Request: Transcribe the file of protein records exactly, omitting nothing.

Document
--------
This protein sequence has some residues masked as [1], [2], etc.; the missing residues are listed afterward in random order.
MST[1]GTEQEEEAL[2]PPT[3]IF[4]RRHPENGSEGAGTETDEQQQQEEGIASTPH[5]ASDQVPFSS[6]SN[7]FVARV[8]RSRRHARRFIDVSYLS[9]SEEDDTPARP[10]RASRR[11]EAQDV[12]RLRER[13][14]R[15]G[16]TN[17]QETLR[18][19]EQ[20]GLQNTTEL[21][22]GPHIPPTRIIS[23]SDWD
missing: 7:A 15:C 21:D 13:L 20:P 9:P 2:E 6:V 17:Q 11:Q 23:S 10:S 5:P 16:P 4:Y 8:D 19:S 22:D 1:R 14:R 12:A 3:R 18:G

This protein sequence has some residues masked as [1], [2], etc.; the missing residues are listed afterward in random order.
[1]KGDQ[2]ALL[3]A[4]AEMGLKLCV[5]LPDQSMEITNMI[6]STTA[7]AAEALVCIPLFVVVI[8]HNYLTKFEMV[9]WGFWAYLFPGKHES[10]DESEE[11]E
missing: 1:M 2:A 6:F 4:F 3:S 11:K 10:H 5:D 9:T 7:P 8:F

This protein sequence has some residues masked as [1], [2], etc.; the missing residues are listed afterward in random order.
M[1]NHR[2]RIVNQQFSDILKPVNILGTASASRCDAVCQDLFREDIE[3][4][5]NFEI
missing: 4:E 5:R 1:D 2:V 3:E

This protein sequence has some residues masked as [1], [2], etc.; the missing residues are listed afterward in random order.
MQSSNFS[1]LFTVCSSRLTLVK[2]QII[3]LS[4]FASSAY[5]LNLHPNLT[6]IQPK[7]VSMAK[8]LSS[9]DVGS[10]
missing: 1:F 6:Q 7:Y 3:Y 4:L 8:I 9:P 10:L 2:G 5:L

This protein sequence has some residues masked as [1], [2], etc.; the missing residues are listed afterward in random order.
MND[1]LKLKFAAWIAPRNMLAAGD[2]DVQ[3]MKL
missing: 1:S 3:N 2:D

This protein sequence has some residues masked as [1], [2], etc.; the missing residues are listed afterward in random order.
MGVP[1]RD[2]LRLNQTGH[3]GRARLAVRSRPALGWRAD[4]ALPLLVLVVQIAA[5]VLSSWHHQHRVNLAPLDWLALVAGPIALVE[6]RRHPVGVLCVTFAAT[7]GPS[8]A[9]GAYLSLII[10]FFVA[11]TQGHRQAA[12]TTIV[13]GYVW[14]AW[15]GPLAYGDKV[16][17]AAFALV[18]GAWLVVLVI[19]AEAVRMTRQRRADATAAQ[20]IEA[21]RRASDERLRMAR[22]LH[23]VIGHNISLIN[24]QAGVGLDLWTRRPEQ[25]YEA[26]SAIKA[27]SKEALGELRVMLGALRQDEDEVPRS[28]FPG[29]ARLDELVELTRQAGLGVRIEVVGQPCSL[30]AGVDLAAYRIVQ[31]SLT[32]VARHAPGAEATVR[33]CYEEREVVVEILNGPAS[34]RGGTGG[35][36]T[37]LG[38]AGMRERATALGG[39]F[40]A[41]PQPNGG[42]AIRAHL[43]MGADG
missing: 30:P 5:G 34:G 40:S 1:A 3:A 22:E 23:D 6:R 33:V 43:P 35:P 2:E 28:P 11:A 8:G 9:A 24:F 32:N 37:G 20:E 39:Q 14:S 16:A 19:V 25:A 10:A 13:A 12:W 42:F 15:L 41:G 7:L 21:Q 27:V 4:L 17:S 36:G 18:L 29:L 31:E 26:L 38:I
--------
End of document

This protein sequence has some residues masked as [1], [2], etc.; the missing residues are listed afterward in random order.
MST[1]GTEQEEEAL[2]PPT[3]IF[4]RRHPENGSEGAGTETDEQQQQEEGIASTPH[5]ASDQVPFSS[6]SN[7]FVARV[8]RSRRHARRFIDVSYLS[9]SEEDDTPARP[10]RASRR[11]EAQDV[12]RLRER[13][14]R[15]G[16]TN[17]QETLR[18][19]EQ[20]GLQNTTEL[21][22]GPHIPPTRIIS[23]SDWD
missing: 7:A 15:C 21:D 13:L 20:P 9:P 2:E 6:V 17:Q 11:Q 23:S 10:S 5:P 16:P 4:Y 8:D 19:S 22:D 1:R 14:R 12:A 3:R 18:G

This protein sequence has some residues masked as [1], [2], etc.; the missing residues are listed afterward in random order.
[1]KGDQ[2]ALL[3]A[4]AEMGLKLCV[5]LPDQSMEITNMI[6]STTA[7]AAEALVCIPLFVVVI[8]HNYLTKFEMV[9]WGFWAYLFPGKHES[10]DESEE[11]E
missing: 1:M 2:A 6:F 4:F 3:S 11:K 10:H 5:D 9:T 7:P 8:F

This protein sequence has some residues masked as [1], [2], etc.; the missing residues are listed afterward in random order.
M[1]NHR[2]RIVNQQFSDILKPVNILGTASASRCDAVCQDLFREDIE[3][4][5]NFEI
missing: 4:E 5:R 1:D 2:V 3:E

This protein sequence has some residues masked as [1], [2], etc.; the missing residues are listed afterward in random order.
MQSSNFS[1]LFTVCSSRLTLVK[2]QII[3]LS[4]FASSAY[5]LNLHPNLT[6]IQPK[7]VSMAK[8]LSS[9]DVGS[10]
missing: 1:F 6:Q 7:Y 3:Y 4:L 8:I 9:P 10:L 2:G 5:L

This protein sequence has some residues masked as [1], [2], etc.; the missing residues are listed afterward in random order.
MND[1]LKLKFAAWIAPRNMLAAGD[2]DVQ[3]MKL
missing: 1:S 3:N 2:D

This protein sequence has some residues masked as [1], [2], etc.; the missing residues are listed afterward in random order.
MGVP[1]RD[2]LRLNQTGH[3]GRARLAVRSRPALGWRAD[4]ALPLLVLVVQIAA[5]VLSSWHHQHRVNLAPLDWLALVAGPIALVE[6]RRHPVGVLCVTFAAT[7]GPS[8]A[9]GAYLSLII[10]FFVA[11]TQGHRQAA[12]TTIV[13]GYVW[14]AW[15]GPLAYGDKV[16][17]AAFALV[18]GAWLVVLVI[19]AEAVRMTRQRRADATAAQ[20]IEA[21]RRASDERLRMAR[22]LH[23]VIGHNISLIN[24]QAGVGLDLWTRRPEQ[25]YEA[26]SAIKA[27]SKEALGELRVMLGALRQDEDEVPRS[28]FPG[29]ARLDELVELTRQAGLGVRIEVVGQPCSL[30]AGVDLAAYRIVQ[31]SLT[32]VARHAPGAEATVR[33]CYEEREVVVEILNGPAS[34]RGGTGG[35][36]T[37]LG[38]AGMRERATALGG[39]F[40]A[41]PQPNGG[42]AIRAHL[43]MGADG
missing: 30:P 5:G 34:G 40:S 1:A 3:A 22:E 23:D 6:R 33:V 43:P 35:P 2:E 28:P 11:A 8:G 9:A 24:F 32:N 37:G 20:E 39:Q 14:S 16:A 19:V 25:A 10:A 13:A 12:W 42:F 15:L 41:G 7:L 21:Q 27:V 4:L 17:S 36:G 18:L 29:L 31:E 26:L 38:I